Mutable Binary Search Tree

{- 
This program is an exercise in imperative sequential programming
which uses pointers and mutable storage. It nicely separates the aspects of
programming that are imperative -- updating values in place in the
storage -- from aspects that are functional -- algorithms on trees
described recursively. 

The program implements a set as a binary search tree which stores a set of
values. See Wikipedia entry
http://en.wikipedia.org/wiki/Binary_search_tree
for a desription of binary search tree. 

The following interface is supported:

insert(key): inserts key into the set. Returns true if key was not in
the set prior to this operation, and false otherwise.

delete(key): deletes key from the set. Returns true if key was in
the set prior to this operation, and false otherwise. 

search(key): Returns true if key is in the set, and false otherwise.   

sort():      Returns a list of the set items in increasing order.

Each node of a binary search tree (BST) includes value, a pointer to
its left child (if it exists), and a pointer to its right child (if it
exists). We simplify the algorithm by adding sentinels as
follows. Below, tsent (for "top sentinel") is a node whose left
pointer points to the root of the BST; its remaining fields are
irrelevant. And, bsent stands for "bottom sentinel". Every node in the
BST that should point to a null child points to bsent instead (thus,
our structure is not really a tree). Initially, the tree is empty and
the left child of tsent is bsent.

Search for key starts by storing key in the value part of bsent, and
applying the traditional algorithm starting at the root. There is no
need to test for null pointers because the search is guaranteed to
succeed, either by encountering a genuine value, or the stored value in
bsent. The search result is then computed by testing if the final node
in the search is bsent. A similar algorithm is used to insert a value
into the set.

In the following definitions, we often use a triple (p,d,q) to
transmit a pair of nodes; here, q is p's child, it is the left child
if d is false and right child if d is true. Since the tree has at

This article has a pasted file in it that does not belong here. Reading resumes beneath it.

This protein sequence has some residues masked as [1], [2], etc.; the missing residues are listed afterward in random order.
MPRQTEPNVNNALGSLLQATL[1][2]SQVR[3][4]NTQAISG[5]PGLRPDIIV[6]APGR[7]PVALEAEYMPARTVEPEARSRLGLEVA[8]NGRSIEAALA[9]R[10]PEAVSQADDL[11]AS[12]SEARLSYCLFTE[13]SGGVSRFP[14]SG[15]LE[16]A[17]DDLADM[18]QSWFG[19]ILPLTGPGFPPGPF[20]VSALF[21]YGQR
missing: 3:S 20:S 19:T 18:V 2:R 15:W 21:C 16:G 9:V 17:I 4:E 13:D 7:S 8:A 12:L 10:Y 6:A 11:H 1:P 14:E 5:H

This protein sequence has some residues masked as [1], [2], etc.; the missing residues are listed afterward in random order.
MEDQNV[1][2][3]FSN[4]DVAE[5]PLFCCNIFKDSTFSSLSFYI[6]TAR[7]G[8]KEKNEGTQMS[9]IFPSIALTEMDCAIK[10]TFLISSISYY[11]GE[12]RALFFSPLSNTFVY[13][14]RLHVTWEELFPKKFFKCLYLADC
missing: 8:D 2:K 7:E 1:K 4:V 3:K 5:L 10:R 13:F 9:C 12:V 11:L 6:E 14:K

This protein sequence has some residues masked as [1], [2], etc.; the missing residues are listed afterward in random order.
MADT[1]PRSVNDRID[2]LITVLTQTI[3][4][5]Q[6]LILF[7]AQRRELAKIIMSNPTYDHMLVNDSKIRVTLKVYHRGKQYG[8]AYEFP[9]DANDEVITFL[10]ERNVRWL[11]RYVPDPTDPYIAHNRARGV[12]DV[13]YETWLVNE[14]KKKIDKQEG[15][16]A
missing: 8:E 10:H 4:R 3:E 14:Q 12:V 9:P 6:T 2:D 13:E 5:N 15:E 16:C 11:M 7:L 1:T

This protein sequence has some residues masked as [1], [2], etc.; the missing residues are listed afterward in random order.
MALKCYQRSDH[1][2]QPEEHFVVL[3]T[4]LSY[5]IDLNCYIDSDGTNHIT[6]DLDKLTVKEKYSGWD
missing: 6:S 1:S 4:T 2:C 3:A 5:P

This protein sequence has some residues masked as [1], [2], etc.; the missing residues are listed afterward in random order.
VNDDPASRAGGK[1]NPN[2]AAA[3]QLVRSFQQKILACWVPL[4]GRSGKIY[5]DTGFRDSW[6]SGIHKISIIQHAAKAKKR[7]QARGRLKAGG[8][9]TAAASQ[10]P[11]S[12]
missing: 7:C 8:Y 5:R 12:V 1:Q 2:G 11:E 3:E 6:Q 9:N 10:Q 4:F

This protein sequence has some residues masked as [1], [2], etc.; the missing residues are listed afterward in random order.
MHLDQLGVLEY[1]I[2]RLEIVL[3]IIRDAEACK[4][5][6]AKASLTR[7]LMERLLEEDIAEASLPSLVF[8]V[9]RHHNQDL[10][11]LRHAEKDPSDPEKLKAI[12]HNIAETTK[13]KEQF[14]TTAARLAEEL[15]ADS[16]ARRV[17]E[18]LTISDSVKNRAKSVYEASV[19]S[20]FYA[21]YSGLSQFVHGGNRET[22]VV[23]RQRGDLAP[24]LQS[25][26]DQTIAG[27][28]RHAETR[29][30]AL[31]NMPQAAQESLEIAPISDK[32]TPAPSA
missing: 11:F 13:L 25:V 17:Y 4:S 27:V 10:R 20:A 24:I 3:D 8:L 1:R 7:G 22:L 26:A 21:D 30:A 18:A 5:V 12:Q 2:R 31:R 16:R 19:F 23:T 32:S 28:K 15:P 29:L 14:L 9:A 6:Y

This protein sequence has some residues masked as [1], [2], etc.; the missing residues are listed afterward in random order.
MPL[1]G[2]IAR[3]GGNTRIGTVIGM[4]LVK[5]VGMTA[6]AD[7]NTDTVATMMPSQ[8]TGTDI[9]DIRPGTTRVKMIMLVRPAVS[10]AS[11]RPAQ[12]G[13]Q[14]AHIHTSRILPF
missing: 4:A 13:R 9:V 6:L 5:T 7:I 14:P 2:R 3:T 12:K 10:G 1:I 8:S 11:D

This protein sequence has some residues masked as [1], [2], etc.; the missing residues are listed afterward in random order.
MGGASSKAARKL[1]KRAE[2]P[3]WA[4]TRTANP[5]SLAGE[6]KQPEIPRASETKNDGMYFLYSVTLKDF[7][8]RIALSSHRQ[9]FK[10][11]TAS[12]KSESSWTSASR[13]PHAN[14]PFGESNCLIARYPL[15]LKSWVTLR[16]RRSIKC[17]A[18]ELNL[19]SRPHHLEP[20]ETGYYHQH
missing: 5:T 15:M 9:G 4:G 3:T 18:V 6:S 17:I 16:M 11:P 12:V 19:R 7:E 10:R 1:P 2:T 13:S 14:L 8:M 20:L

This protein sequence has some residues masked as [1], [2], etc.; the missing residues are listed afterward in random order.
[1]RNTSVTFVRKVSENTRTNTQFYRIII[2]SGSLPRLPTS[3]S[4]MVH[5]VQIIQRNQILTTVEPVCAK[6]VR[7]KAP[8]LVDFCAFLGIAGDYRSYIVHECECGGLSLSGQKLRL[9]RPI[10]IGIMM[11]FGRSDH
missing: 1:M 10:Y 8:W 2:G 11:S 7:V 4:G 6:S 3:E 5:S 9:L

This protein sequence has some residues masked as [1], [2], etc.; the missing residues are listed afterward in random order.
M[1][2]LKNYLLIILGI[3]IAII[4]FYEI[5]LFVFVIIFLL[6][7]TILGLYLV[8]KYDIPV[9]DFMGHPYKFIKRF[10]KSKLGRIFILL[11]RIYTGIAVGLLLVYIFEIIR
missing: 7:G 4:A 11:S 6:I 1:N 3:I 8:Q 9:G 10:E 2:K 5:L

least two nodes at all times (bsent and tsent) such a scheme is always
feasible. Further, this interface allows us to insert and delete nodes
more easily.

-} 
   

val bsent = Ref()
val tsent = Ref() >r> r.write((0,bsent,0)) >> r

-- direction of pointer: false for left and true for right.
def update (p,d,q) = -- redirect d pointer of p to q.
    val (v,l,r) = p.read()
    if d then p.write((v,l,q)) else p.write((v,q,r))

def searchstart(key) = -- return (p,d,q) where p.d = q and q.val = key
    def searchloop(p,d,q,key) =
    {- given q is p's d-child.
       Start search from q. Return (s,d,t) where s.d = t and t.val = key
    -}
        val (v,l,r) = q.read()
        if(key < v) >> searchloop(q,false,l,key)
      | if(key = v) >> (p,d,q)
      | if(key > v) >> searchloop(q,true,r,key)

  {- Goal for searchstart -}
  val (_,root,_) = tsent.read()

  bsent.write((key,0,0)) >>
  searchloop(tsent,false,root,key)

def search(key) = -- return true or false
    searchstart(key) >(_,_,q)> (q /= bsent)

def insert(key) = -- return true if value was inserted, false if it was there
    searchstart(key) >(p,d,q)>
    if q = bsent
       then Ref() >r> r.write((key,bsent,bsent)) >> update(p,d,r) >> true
       else false

def delete(key) =
   def isucc(p) =
       {- in-order successor of p. p has genuine left and right sons.
          Returns (s,d,t) where t is the d-child of s.
          t is the in-order sucessor of s, t.left = bsent
          t is the leftmost genuine (non-sentinel) node in the right subtree of p.
       -}

       def leftmost(p,d,r) =
       -- given r is the d-child of p and r /= bsent.
       -- Return (p',d,r') where r' is the d-child of p' and r'.left = bsent
       -- Either (p,r) = (p',r') or (p',r') is in the leftmost path in 
       -- the subtree rooted at r.

       val (_,l,_) = r.read()
       if l = bsent then (p,d,r) else leftmost(r,false,l)

   {- Goal of isucc: -}
   val (_,_,r) = p.read()
   leftmost(p,true,r)

  {- Goal of delete: -}
  val (p,d,q) = searchstart(key)
  val (_,l,r) = q.read()
  -- Below, nc is the number of children of q.
  val nc      = (if l = bsent then 0 else 1) + (if r = bsent then 0 else 1)

  if(q = bsent) then {- key is not in -} false
  else
   ( if (nc /= 2) then -- q has zero or one genuine child
(if l /= bsent then l else r) >t> update(p,d,t)  >> true
     else  -- q has two genuine children
   isucc(q) >(s,d,t)>
   t.read() >(v,_,r')>
   q.write((v,l,r)) >>
   update(s,d,r') >> true
   )

def sort() = -- do an in order traversal of the BST
    
    {- An explicit append operation on lists -}
    def append([],ys) = ys
    def append(xs,[]) = xs
    def append(x:xs, ys) = x:append(xs,ys)

    def traverse(p) =
     val (v,l,r) = p.read()
     if(p = bsent) then []
     else append(traverse(l),v:traverse(r))

  val (_,root,_) = tsent.read()
  traverse(root)

-- Test

insert(30)  >>
insert(20)  >>
insert(24)  >>
insert(35)  >>
insert(33)  >>
insert(38) >>
delete(35)>>
  sort()
 
 
{-
insert(30)  >>
insert(20) >>
insert(34) >>
delete(30)>>
  sort()
-}

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« This page (revision-4) was last changed on 04-Nov-2008 16:43 by JayadevMisra